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China’s CMOC Group is expected to become the world’s biggest producer of cobalt—toppling Glencore from the top spot—after it opens a new mine in the Democratic Republic of Congo later this year, according to company filings and estimates by Bloomberg.
CMOC Group became one of the world’s dominant players in cobalt when it bought in 2016 the Tenke Fungurume mine in DRC, giving China a strong position in yet another mineral critical for the energy transition.
Now CMOC is expected to open a new mine in DRC in the second quarter of this year, which would make it a larger producer of cobalt than Glencore.
Yet, cobalt supply from the operating Tenke mine hasn’t been exported since July 2022 due to a dispute over royalties between the Chinese firm and its Congo state-held junior partner in the venture. CMOC Group executives have signaled that the dispute could be resolved by the end of this month.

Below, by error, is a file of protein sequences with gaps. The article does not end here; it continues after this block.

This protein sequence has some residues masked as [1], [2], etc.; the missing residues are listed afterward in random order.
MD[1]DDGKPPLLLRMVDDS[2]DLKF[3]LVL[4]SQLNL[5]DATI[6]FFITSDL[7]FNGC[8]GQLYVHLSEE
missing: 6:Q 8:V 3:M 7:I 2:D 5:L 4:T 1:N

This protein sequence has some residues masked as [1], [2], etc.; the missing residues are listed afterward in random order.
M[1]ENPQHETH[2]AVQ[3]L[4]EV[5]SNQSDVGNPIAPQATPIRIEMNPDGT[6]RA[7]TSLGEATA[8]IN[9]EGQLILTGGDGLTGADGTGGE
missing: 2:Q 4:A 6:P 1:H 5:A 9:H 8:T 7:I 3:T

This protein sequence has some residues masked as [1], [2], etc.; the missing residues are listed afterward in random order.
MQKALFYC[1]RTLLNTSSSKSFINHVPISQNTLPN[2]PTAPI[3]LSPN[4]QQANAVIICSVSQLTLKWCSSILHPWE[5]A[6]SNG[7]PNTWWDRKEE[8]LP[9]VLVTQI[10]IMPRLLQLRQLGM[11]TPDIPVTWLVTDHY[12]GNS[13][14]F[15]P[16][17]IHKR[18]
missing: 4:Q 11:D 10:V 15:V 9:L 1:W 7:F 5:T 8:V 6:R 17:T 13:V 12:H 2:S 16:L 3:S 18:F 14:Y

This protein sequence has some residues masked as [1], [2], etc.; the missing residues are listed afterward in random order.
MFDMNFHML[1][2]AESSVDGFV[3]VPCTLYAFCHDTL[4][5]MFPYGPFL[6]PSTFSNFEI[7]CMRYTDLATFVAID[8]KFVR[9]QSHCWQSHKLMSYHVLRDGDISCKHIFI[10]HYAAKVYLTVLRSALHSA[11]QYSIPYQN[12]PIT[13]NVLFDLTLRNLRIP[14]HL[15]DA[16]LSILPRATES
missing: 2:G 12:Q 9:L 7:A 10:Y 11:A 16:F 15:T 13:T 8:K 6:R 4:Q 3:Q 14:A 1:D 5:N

A price slump in the cobalt market in recent months was the result of a surge in supply and slower demand amid rising production in Indonesia, and an expected jump of cobalt supply out of the DRC once the CMOC Group royalty dispute is over.
Production growth in the DRC, the world’s top cobalt supplier, and in Indonesia, a relatively new entrant in the cobalt production market, drove the surge in cobalt supply last year, according to a Darton Commodities report cited by Bloomberg.
Another report from Darton Commodities, quoted by the Financial Times, expects that China’s share is set to hit 50% of global cobalt output in the next two years. China’s CMOC Group is the second biggest producer of cobalt in the DRC, the country providing 75% of the global supply currently.
In cobalt refining, China’s grip on the market is even higher as it holds 77% of the global cobalt refining capacity, FT noted.
By Charles Kennedy for Oilprice.com
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Charles is a writer for Oilprice.com